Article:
Iceland, Day 3: To Thingvellir

Today we drive to Thingvellier national park. Of course, we had to make a few spontaneous stops along the way. First was this waterfall.

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Svodofoss. In the backgrouund, you can barely make out the the Snaefellsjokull Glacier.

 

We also saw Kirkjufell Mountain, which is (I think) one of the most photographed mountains in Iceland, according to our map.

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And across the way was Kirkjufell Waterfall which was pretty cool but quite touristy.

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The Icelandic indie music playlist Ben downloaded for the trip perfectly fit the road trip montage-esque experience of driving through the vast landscape.

In the early afternoon, we arrived at Thingvellir National Park. It seemed funny how a certain part of Iceland was designated as a National Park when the entire island looks like one. We parked, got out, and started down a well-maintained gravel path. The landscape here was much scrubbier than the lava fields we’d been driving through. Our first thought was to see one of the more famous waterfalls in the park, but the falls was crowded with people. They waded into the stream, sat on the rocks, and some were smoking. It wasn’t particularly pleasant so we decided to just wander around on the paths.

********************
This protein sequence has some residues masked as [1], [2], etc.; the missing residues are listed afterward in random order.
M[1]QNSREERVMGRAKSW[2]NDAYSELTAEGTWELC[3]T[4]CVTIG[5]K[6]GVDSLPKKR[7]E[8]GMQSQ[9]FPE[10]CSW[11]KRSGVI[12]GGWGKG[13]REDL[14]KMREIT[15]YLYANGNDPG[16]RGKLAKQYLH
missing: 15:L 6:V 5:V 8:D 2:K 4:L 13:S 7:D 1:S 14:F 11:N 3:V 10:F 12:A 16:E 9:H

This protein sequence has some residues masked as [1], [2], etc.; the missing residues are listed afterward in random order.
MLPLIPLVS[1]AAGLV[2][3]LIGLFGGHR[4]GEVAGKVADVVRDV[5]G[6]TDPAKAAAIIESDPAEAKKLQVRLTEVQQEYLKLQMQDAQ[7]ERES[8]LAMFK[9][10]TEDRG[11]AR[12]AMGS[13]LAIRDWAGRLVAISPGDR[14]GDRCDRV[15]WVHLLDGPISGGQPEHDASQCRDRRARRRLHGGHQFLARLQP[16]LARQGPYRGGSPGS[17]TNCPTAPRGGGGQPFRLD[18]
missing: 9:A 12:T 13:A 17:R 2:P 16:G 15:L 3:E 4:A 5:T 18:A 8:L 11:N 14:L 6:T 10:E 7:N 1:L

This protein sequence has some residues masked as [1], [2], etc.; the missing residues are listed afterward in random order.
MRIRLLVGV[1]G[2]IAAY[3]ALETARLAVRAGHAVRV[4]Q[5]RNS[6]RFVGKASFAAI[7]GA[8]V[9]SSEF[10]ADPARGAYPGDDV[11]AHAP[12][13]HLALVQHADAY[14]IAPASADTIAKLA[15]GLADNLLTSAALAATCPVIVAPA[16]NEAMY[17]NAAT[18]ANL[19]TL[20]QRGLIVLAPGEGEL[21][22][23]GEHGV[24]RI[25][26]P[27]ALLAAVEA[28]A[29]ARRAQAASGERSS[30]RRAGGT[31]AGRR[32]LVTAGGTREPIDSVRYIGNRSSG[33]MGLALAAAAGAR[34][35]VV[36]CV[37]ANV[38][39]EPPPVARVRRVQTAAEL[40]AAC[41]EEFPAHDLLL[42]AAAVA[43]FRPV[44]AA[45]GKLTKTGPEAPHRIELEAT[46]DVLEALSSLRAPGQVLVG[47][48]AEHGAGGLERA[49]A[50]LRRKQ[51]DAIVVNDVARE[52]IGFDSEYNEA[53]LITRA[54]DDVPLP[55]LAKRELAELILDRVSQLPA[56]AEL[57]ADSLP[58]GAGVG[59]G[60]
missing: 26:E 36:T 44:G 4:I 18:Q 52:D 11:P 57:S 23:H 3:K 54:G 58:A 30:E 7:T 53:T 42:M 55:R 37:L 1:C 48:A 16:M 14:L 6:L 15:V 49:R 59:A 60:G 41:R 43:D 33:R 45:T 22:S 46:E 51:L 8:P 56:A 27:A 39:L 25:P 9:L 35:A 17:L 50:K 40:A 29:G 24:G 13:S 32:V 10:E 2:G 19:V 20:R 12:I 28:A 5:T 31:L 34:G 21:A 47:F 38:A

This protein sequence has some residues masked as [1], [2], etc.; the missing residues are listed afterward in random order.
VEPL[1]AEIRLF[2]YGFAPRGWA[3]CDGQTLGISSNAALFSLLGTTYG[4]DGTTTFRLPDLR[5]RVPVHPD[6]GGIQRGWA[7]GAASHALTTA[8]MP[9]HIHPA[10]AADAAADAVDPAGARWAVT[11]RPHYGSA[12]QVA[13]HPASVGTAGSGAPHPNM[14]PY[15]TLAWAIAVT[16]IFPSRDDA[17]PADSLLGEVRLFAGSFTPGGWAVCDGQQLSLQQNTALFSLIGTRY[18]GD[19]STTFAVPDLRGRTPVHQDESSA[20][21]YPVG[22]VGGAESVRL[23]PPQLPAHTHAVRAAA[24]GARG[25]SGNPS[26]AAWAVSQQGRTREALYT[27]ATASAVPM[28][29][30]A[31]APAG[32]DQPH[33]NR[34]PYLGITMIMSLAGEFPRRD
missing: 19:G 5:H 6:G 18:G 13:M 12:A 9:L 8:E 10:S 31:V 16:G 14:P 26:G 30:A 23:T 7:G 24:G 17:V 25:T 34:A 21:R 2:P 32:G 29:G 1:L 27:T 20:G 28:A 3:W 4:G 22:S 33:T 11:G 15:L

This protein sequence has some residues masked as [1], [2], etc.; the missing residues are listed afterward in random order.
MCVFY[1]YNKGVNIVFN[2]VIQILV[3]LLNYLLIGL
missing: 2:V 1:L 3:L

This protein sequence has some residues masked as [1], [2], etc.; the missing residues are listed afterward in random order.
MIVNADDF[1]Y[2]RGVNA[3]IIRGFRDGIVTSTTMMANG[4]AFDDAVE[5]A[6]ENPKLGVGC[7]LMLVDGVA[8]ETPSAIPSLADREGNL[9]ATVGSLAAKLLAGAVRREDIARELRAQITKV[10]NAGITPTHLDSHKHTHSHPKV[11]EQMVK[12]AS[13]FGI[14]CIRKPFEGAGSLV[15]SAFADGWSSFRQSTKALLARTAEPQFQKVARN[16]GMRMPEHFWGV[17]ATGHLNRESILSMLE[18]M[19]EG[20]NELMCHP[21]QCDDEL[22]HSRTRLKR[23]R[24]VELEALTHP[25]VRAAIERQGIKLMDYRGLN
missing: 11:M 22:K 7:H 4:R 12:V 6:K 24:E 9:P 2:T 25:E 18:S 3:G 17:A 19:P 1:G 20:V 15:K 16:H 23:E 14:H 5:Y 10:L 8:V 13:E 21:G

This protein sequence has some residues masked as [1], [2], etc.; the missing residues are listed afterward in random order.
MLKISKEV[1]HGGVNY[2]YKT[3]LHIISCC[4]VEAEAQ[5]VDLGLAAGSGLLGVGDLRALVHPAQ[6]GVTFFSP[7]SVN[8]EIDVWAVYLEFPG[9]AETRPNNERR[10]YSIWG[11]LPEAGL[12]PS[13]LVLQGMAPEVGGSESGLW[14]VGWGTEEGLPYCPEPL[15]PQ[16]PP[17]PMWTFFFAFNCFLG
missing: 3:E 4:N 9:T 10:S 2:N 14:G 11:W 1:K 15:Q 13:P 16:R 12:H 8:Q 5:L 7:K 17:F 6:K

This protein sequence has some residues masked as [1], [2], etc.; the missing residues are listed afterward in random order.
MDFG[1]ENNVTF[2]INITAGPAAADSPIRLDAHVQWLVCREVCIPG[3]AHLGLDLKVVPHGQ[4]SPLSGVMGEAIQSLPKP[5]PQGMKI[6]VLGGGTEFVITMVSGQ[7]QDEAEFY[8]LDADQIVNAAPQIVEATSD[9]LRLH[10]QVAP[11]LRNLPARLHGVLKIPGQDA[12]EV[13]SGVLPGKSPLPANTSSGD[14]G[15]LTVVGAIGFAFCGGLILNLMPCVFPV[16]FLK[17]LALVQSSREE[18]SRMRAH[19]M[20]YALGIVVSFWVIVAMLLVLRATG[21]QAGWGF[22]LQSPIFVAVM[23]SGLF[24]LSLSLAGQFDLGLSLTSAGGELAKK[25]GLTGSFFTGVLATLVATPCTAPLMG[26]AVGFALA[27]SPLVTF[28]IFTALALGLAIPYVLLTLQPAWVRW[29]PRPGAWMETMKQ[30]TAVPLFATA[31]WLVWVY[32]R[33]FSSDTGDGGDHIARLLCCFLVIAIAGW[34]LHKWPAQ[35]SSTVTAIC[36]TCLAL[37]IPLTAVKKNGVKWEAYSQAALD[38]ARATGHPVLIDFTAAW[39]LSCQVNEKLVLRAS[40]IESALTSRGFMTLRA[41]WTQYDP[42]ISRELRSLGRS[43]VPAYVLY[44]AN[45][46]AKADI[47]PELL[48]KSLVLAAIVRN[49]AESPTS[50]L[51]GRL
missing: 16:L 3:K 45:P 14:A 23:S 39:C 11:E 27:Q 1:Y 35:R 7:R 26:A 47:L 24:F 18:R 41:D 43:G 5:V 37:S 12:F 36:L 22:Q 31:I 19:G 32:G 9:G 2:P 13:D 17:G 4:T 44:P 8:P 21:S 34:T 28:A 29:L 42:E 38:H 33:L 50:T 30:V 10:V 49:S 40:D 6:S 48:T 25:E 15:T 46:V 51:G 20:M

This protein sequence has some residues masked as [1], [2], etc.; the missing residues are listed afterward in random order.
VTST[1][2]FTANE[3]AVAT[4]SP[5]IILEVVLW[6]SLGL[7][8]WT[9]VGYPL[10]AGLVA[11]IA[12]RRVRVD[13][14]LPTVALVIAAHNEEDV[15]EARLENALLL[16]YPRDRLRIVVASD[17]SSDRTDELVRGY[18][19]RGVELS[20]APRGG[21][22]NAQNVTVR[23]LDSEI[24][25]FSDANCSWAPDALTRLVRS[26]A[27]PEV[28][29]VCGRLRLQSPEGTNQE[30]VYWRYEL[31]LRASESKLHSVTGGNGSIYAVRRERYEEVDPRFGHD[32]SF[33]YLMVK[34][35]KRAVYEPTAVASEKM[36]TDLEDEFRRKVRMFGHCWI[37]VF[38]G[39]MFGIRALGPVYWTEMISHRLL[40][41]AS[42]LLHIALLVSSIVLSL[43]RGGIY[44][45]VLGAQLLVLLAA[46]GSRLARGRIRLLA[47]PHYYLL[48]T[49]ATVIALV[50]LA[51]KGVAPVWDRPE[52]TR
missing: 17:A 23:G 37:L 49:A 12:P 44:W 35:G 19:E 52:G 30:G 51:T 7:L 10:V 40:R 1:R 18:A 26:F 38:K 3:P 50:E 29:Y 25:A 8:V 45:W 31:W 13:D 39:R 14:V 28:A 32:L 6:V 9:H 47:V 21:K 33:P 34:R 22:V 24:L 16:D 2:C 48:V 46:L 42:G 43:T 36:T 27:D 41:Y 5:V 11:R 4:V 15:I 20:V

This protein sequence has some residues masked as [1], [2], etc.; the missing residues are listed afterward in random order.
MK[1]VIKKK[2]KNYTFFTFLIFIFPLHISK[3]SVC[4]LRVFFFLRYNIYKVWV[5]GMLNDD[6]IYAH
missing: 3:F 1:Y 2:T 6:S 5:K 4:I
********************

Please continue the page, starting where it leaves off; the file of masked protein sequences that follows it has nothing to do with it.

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Part of our hike took us through the Almannagja Gorge which is the divide where the North American and Eurasion tectonic plates split.

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After a long day of hiking, it was dinner time. Unfortunately, finding dinner proved to be a difficult task – as least for three stingy college students with high metabolism who’s meals for the day consisted mainly of bagels and peanut butter. We found a few places but they were all pretty pricey. Eventually, we just drove to Skjol campsite where, luckily, there was a little restaurant. We all ordered fish and chips.

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No longer blinded by hunger, we set up our tents. Evening was setting in an we thought that it would be a good time to go see one of the most famous waterfalls, Gullfoss. Even with the fading light, the waterfall was spectacular.

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